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Common Heritable Effects Underpin Concerns Over Norm Maintenance and In-Group Favoritism: Evidence From Genetic Analyses of Right-Wing Authoritarianism and Traditionalism


  • The data employed in Study 2 were collected with the financial support of the National Science Foundation in the form of SES-0721378, PI: John R. Hibbing; Co-PIs: John R. Alford, Lindon J. Eaves, Carolyn L. Funk, Peter K. Hatemi, and Kevin B. Smith; and with the cooperation of the Minnesota Twin Registry at the University of Minnesota, Robert Krueger and Matthew McGue, Directors.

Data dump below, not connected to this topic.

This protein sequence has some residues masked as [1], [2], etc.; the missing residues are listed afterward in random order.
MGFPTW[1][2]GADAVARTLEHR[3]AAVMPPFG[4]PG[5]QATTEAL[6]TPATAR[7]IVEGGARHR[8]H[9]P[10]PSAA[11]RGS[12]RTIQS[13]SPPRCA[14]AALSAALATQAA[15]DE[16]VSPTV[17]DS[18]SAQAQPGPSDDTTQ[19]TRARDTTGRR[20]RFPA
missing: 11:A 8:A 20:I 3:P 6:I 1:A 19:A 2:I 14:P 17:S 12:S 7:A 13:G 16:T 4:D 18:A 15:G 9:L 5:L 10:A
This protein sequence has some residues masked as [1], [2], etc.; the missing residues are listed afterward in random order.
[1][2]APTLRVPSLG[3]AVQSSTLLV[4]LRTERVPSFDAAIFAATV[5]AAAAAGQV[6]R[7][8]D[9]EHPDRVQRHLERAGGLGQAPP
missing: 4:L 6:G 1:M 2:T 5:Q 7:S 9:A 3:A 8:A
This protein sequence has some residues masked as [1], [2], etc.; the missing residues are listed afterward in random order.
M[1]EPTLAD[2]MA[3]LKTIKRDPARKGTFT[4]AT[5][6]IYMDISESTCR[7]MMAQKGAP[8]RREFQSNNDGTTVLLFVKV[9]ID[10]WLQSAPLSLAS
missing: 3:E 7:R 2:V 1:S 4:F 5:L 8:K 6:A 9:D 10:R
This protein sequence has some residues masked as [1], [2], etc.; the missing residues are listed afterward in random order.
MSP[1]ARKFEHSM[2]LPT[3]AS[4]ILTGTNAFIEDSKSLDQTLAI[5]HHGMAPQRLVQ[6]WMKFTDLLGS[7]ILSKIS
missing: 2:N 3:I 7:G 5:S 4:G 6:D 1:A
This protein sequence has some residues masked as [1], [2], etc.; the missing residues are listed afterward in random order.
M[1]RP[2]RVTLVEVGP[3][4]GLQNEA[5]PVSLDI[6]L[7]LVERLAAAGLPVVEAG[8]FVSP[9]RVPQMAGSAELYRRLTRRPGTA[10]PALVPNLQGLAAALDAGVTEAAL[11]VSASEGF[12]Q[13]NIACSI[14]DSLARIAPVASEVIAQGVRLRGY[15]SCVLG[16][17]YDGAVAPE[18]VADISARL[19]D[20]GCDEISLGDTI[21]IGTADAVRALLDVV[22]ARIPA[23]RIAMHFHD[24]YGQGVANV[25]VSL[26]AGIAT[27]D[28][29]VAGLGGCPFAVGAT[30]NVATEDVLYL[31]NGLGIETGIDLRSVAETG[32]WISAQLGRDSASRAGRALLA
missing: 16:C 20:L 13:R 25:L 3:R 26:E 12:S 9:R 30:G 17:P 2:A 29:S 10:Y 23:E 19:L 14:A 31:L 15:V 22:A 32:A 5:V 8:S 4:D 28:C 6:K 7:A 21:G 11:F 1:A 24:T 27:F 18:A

Research has shown that in-group favoritism is associated with concerns over the maintenance of social norms. Here we present two studies examining whether genetic factors underpin this association. A classical twin design was used to decompose phenotypic variance into genetic and environmental components in two studies. Study 1 used 812 pairs of adult U.S. twins from the nationally representative MIDUS II sample. Study 2 used 707 pairs of middle-age twins from the Minnesota Twin Registry. In-group favoritism was measured with scales tapping preferences for in-group (vs. out-group) individuals; norm concerns were measured with the Multidimensional Personality Questionnaire–Traditionalism (Study 1) and Right-Wing Authoritarianism (RWA; Study 2) scales. In Study 1, heritable effects underlying traditionalism were moderately (c. 35%) overlapping with the genetic variance underpinning in-group favoritism. In Study 2, heritable influences on RWA were entirely shared with the heritable effects on in-group favoritism. Moreover, we observed that Big Five Openness shared common genetic links to both RWA and in-group favoritism. These results suggest that, at the genetic level, in-group favoritism is linked with a system related to concern over normative social practices, which is, in turn, partially associated with trait Openness.